Luckily for me (possibly not for him), he popped back online later and I explained my continued frustration. He said that he could only shoot in the dark until he actually saw the files and recommended that I send him a .rar and he’d look at it the following day before work; I gratefully/readily/greedily accepted. His willingness to help had afforded me, in the least, a decent night of sleep knowing that the bug was about to be squashed in the most capable of hands.

Bright-eyed and bushy-tailed, I woke up to his response:

Replace this

Tweener.addTween(mc, {alpha: 1, scaleX:1, scaleY:1, _Blur_blurX: 0, _Blur_blurY: 0, _Blur_quality:2, time:.75, delay:0, transition: "easeInOutQuint"});

with this:

Tweener.addTween(mc, {alpha: 1, scaleX:1, scaleY:1, _Blur_blurX: 0, _Blur_blurY: 0, _Blur_quality:2, time:.75, delay:0, transition: "easeInOutQuint", onComplete:function() { this.filters = []; }});

The above code was from my animation that brought the link elements onto the stage in the first place, not the tweens associated with onRollOver or onRollOut.

Apparently, filters—which are curiously often neglected in most ActionScript guides—produce unpredictable results in the hit area. To explain it in a way that applies to my case (and, hopefully, yours, if you’ve read this far): It seems that the rendering of elements that have filters (even if it is a 0% blur) is deferred until immediately before the frame actually has to be drawn. Resizing elements with filters make the element lose their hitarea references, so Flash thinks the user has rolled out.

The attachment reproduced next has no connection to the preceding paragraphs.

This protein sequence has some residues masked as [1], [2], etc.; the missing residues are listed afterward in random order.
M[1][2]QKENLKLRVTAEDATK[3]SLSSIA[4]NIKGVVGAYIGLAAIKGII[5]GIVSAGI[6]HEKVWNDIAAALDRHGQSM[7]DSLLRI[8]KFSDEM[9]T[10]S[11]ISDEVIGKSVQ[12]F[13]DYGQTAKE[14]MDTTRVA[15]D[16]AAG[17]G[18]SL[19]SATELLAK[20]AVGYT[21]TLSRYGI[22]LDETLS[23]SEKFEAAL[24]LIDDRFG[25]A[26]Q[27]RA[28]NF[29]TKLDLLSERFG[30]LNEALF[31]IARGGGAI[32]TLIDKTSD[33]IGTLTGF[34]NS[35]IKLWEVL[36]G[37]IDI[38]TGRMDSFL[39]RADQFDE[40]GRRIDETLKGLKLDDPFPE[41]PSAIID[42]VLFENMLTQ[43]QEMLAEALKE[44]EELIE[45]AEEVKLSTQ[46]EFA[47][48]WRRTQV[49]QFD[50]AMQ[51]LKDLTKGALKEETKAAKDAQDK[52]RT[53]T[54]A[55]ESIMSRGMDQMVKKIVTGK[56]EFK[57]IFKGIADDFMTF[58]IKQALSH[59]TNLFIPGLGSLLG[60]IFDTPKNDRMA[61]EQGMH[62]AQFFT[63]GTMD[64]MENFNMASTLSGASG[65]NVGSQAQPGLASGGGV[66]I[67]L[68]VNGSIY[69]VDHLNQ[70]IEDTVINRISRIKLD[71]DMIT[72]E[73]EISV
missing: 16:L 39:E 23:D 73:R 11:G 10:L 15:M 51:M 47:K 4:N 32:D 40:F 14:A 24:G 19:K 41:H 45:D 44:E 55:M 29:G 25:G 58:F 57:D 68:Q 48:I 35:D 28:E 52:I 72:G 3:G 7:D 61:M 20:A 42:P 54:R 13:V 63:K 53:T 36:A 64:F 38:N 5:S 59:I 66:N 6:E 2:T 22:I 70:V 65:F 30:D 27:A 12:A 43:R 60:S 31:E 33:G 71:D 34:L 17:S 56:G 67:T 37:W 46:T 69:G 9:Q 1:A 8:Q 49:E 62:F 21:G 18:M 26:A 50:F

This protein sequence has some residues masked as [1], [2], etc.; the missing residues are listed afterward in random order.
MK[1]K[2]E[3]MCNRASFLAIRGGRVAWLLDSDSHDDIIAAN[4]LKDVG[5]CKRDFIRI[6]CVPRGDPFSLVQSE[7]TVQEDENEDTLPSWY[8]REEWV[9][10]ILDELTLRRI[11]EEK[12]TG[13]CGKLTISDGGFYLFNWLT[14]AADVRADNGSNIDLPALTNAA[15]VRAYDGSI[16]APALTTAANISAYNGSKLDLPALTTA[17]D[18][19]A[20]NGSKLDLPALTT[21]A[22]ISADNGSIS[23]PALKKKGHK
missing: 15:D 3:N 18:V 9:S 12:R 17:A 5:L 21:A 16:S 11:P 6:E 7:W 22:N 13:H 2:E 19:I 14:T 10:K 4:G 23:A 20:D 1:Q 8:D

Removing the filter after it fell into disuse—in my case, after the links were on the stage and visible—is good form, allows for more predictable results alleviating the above onRollOut effect, and ultimately lets the code run faster with less memory than it did before. Shame on me, I thought. I know that I should remove items that are no longer necessary and my sloppiness on upkeep and preparation for garbage collection led to a wasted day and a needless pestering of another coder/friend.

The question lingers, though, about onRollOver filters. How can any movieclip or sprite that is expected to respond to MouseEvents do so reliably if the filters produce unpredictable results? Perhaps this is why they’re neglected from the quintessential ActionScript texts.

Hopefully, though, this post will help you if you’ve come across similar issues and reaffirm your mantra of clean coding, sweeping unused and old scraps of code out the door upon proceeding with newer functions and listeners. Confidence shaken, it’s comforting to know that regardless of ASO files that refuse to be deleted, and cached compiled code that doesn’t get destroyed until folders are renamed, ActionScript can still be viewed as a language with logical and expected results. And, if not, there are always smarter people to bug about bugs.

One Reply to “Flash Filter Hotspot Interference

  1. “If this guy, known world-wide for his open source class libraries, can’t figure this out, what shot do I have on my own?”

    I completely disagree with that line of thought, but I think it’s difficult to explain why.

    Also being “well known” usually means jack shit. Oftentimes it’s just accidental.